There is one very important aspect to the Death Clock to understand. It does not simply spit out one, immutable, date and time of expected expiration. No, instead, the point of death is constantly shifting, adding and dropping days, years, minutes, and seconds like a capricious stock market ticker. In this way the Death Clock is more weathervane than timepiece. As changes occur to lifestyle and health, the clock adjusts to give the most accurate estimation as to when it is time to shuffle off this mortal coil. Perhaps a man turns forty and decides to resume that jogging routine, his time grows. Or perhaps a woman in Tacoma takes up smoking, the number pitches down sharply, slicing decades off the clock. An aging clerk in Munich quits that seething pool of cortisol and regret he calls a job, his number stretches over newly minted years. A pale teenage girl stands in the sun for too long, the number shrinks like a midday shadow. Every meal, every party, every sexual encounter, every vitamin, every sit up, snort of cocaine, meditation session, intramural sport, infection, illness and recovery all affect the clock. It is this mode of operation, this specific aspect of the functionality of the clock that has had an interesting effect on society. It turns out after a few generations of living and dying by the clock, people began to alter their lifestyle based on the clock and soon society divided up into a number of discernible groups with distinct and predictable traits. Sociologist have identified a few.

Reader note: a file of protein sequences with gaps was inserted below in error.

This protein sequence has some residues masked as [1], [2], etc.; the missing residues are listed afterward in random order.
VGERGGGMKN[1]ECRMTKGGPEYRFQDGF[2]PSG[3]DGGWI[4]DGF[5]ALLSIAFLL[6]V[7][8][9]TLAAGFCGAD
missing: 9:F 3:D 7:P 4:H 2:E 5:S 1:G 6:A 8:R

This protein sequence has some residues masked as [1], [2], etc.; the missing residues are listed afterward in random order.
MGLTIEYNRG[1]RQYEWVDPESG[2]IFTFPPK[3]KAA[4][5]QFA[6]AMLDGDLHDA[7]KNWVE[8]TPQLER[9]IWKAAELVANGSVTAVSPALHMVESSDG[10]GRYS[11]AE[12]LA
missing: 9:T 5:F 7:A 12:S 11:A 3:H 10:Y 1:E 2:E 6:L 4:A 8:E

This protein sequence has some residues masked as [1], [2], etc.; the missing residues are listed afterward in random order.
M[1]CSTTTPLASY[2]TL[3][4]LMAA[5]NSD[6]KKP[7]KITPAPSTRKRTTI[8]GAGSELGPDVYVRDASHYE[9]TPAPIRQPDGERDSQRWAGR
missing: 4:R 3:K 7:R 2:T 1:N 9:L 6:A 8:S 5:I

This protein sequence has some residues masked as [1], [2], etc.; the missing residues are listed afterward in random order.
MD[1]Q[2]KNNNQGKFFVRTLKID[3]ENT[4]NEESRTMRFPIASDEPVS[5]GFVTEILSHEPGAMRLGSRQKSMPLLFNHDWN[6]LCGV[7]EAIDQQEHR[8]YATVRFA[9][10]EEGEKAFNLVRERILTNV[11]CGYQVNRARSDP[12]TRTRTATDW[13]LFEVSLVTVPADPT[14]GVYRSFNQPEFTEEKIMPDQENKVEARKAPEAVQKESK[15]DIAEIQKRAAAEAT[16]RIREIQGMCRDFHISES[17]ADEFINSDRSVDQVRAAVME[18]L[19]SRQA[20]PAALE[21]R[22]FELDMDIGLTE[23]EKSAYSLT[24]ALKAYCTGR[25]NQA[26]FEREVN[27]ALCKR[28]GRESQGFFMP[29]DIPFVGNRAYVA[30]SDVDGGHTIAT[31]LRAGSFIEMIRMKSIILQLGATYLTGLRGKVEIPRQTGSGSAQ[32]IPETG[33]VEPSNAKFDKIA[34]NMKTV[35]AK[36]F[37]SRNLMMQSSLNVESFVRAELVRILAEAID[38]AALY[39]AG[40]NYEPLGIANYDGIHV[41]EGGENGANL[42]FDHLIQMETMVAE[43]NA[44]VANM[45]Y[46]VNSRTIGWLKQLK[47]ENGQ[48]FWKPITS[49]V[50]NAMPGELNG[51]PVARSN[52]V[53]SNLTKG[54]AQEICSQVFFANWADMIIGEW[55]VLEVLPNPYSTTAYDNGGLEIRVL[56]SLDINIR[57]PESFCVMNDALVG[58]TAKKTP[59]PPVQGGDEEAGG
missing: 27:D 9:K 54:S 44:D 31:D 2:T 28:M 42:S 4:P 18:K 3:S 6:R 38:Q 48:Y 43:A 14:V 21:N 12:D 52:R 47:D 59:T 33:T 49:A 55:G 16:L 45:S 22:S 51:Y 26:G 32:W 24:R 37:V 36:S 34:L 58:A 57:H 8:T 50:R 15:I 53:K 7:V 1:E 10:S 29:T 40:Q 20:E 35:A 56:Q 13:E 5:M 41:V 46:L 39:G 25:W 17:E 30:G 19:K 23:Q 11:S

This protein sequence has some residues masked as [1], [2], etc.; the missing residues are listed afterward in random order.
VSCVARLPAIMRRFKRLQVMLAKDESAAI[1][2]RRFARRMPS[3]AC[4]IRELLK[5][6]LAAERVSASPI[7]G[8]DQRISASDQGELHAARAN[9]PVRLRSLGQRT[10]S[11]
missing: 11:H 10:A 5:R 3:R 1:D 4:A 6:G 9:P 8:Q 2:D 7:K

The Methuselites: The Methuselites approach the inevitable march into the sunset not as a foregone conclusion but rather as a challenge. Although they know that in the end Death will come to collect the debt all life owes from the moment of conception, they refuse to go quietly into that good night. Many Methuselites have a predilection for competition. They have an inane desire to achieve, to excel in the face of absurd, and seemingly unassailable odds. Within each Methuselite, there is a need to press up against the boundaries of the universe and leave an impression, proof of their existence. Several athletes become Methuselites, training their bodies to prevail in the face of the unrelenting, life-long, challenge of existence. Ex-Military, disciplined and driven, turn their attention to defeating the enemy of time. Wealthy iconoclasts, captains of industry, use their wealth to employ other to keep them floating above the unknowable depths of the great beyond, shielding them from any danger that might diminish their remaining time, the one commodity they cannot purchase or create. The Methuselites have lashed themselves to the prowl of time and have made outliving and outlasting all others their singular ambition in life. There even exists a record book containing the names of those who have lived the longest as well as a gold and emerald cup held by the most senior human of the lot. The unfortunate reality of living this way is that, most report, in the very final defeating moments, that it is not much fun. All the time spent staying alive, they had forgotten to truly live, to dance, to drink, to fall and rise again, to love others deeply, to sacrifice for a friend, to sleep in on a rain filled morning, to stay out way too late, to allow spontaneity and joy to seep into their tightly wound routines. They lingered the longest, filled with a sense of regret and victory as they watched others around them perish. But not them, not them, not them, until it was their turn, and then as they finally relent and take the first and last step across the great divide, they recognized the small glint of victory in the eyes of young Methuselites attending their bedside.